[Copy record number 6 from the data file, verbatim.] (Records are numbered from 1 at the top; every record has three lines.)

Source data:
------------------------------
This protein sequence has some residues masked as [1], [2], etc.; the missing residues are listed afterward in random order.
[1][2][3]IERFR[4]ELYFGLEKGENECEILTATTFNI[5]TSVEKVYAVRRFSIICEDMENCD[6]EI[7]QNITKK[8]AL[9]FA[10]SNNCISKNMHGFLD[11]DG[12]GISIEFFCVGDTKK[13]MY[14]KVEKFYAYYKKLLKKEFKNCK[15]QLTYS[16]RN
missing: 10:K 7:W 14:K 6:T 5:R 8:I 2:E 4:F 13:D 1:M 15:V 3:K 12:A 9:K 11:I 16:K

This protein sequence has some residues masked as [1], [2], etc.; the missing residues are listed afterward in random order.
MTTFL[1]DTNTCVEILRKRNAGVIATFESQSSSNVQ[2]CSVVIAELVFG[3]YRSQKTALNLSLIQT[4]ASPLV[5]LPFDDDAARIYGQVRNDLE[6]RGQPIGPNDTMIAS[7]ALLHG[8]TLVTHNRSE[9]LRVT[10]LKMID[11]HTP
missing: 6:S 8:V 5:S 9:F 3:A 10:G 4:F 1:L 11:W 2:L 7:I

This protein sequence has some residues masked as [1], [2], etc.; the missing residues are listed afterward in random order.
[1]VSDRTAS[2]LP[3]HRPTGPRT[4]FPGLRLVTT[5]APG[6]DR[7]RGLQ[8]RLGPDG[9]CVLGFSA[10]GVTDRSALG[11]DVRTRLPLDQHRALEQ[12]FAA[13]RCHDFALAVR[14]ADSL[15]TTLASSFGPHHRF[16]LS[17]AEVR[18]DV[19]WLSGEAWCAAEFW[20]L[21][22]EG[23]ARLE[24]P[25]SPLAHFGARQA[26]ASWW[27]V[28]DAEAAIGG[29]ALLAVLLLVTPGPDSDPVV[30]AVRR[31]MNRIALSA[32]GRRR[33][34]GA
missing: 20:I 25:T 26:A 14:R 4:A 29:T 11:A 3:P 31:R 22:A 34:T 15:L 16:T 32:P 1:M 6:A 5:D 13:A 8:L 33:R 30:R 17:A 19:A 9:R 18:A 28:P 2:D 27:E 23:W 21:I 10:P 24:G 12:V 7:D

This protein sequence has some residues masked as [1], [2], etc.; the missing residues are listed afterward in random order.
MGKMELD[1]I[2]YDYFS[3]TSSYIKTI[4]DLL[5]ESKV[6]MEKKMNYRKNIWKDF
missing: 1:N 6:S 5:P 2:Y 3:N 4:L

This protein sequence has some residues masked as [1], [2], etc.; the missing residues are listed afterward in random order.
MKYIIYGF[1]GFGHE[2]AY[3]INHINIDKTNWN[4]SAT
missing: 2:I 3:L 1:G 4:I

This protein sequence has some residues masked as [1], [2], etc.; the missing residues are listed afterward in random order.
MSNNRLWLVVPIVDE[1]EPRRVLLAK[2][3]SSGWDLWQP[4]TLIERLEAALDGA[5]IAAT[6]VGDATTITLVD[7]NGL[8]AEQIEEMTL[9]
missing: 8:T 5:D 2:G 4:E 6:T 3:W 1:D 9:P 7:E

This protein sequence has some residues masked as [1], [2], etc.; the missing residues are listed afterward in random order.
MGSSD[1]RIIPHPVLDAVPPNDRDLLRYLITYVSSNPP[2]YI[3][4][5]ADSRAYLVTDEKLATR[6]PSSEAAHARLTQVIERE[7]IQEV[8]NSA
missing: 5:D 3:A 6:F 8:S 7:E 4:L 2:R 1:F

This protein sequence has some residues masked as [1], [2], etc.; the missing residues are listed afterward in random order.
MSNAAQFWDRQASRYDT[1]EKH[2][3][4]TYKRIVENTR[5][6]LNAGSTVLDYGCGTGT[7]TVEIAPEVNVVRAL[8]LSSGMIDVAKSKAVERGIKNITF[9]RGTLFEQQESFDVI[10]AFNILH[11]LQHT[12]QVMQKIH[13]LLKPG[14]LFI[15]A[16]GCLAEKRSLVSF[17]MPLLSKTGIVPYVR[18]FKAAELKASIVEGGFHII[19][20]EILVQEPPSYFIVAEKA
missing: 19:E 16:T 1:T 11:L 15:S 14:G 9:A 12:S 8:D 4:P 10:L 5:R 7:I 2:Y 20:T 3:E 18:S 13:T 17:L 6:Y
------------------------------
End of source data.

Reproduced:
This protein sequence has some residues masked as [1], [2], etc.; the missing residues are listed afterward in random order.
MSNNRLWLVVPIVDE[1]EPRRVLLAK[2][3]SSGWDLWQP[4]TLIERLEAALDGA[5]IAAT[6]VGDATTITLVD[7]NGL[8]AEQIEEMTL[9]
missing: 8:T 5:D 2:G 4:E 6:T 3:W 1:D 9:P 7:E